But Mr Trump’s virtues end there. He is a man of breathtaking ignorance, vanity and shallowness. He exhibits alarming racist and xenophobic beliefs. He has mocked and threatened Mexicans and Muslims. He has a staggering disregard for the truth. His contempt for women is a disgrace. He has dragged political discourse down to levels until now unimaginable in an American presidential election, to the point of urging his opponent be sent to jail.
Breaking earlier assurances, he refuses to release his tax returns, unlike every White House candidate since Richard Nixon. His admiration for autocrats and tyrants is sinister, to put it mildly. His casualness about nuclear weapons is frightening. His concept of foreign policy, insofar as he has one, is purely transactional: what’s in it for the US? If that means the end of the Nato alliance, too bad. Such attitudes set the worst possible example to a world that still looks to America for leadership. Mr Trump, in short, is utterly unfit for the most powerful office on earth.
Hillary Clinton is anything but perfect. A fixture in national politics for a quarter of a century, she is the embodiment of an insider elite – so much so that the truly historic fact that she would be the first woman to occupy the Oval Office is often taken for granted, if not completely overlooked.
She sits atop the most powerful machine in Democratic politics, probably in all US politics. But she is secretive to a fault, sealed away behind a praetorian guard of longtime advisers, and inclined – as Clintons are – to assume there is one rule for them and another for everyone else. Such a mindset helps explain the fiasco of the private email server she used while Secretary of State. One may criticise the FBI for reopening the matter days before the election, but her problem is entirely self-inflicted. Nor is she an inspiring campaigner: opportunistic, sometimes paralysed by caution and lacking any compelling vision.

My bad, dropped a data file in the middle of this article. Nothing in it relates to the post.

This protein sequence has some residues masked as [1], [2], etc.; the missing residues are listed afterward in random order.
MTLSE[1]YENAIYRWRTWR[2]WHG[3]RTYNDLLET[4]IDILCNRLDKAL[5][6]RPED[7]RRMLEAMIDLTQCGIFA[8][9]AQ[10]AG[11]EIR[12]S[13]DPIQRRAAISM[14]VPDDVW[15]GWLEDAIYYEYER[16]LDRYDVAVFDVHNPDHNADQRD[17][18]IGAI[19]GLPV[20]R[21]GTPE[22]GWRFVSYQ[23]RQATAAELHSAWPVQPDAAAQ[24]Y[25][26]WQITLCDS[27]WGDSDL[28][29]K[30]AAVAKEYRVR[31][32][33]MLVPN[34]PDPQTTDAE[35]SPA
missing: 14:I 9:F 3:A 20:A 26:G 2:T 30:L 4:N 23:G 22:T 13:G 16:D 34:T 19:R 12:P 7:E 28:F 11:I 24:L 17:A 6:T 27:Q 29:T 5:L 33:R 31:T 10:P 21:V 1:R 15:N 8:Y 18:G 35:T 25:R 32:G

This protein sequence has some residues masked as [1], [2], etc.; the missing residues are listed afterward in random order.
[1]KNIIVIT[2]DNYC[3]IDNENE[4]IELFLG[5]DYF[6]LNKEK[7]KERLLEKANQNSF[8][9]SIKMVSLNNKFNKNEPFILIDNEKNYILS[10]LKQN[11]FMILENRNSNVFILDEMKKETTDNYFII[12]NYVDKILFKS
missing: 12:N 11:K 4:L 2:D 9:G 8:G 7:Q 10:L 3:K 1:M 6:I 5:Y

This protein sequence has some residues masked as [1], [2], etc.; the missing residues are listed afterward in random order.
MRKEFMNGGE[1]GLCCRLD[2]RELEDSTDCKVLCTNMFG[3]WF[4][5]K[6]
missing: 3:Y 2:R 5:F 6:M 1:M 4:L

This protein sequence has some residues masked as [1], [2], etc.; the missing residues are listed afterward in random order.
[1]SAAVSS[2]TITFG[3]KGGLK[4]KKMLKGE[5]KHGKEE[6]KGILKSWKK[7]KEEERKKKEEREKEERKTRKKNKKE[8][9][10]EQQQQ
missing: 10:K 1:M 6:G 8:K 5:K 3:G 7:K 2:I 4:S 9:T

Campaigning, however, is not governing. If her record as Senator and Secretary of State is any indicator, she has the makings of an extremely competent president. It is hard to imagine a better-qualified candidate for the job (a job, admittedly, for which there is ultimately no adequate preparation).
As her debate performances showed, she is a master of the issues. In foreign policy she might be more assertive than Barack Obama, especially towards Russia and China – no bad thing, many would argue. But she is an internationalist who would maintain and foster the West’s key alliances, and work constructively on the great questions of the day, from the Middle East to human rights and global warming.
At home, she is well aware of the country’s needs, alive to the left-wing populism that made Bernie Sanders so dogged a primary opponent. Her instincts might make her defer to Wall Street, but her political nous will tell her otherwise. In a Clinton administration, Obamacare, the most significant healthcare advance since Medicare/Medicaid in the 1960s, would be preserved and improved. Mr Trump, by contrast, has vowed to rip Obamacare apart.
Most important, as she proved in the US Senate, Ms Clinton is a pragmatist who is able to work across the aisle. Nowhere are such qualities needed as in polarised and hyper-partisan Washington. It would be a tragedy if Americans failed to make her the 45th President, even if only as the perceived lesser of two evils.
Join our new commenting forum
Join thought-provoking conversations, follow other Independent readers and see their replies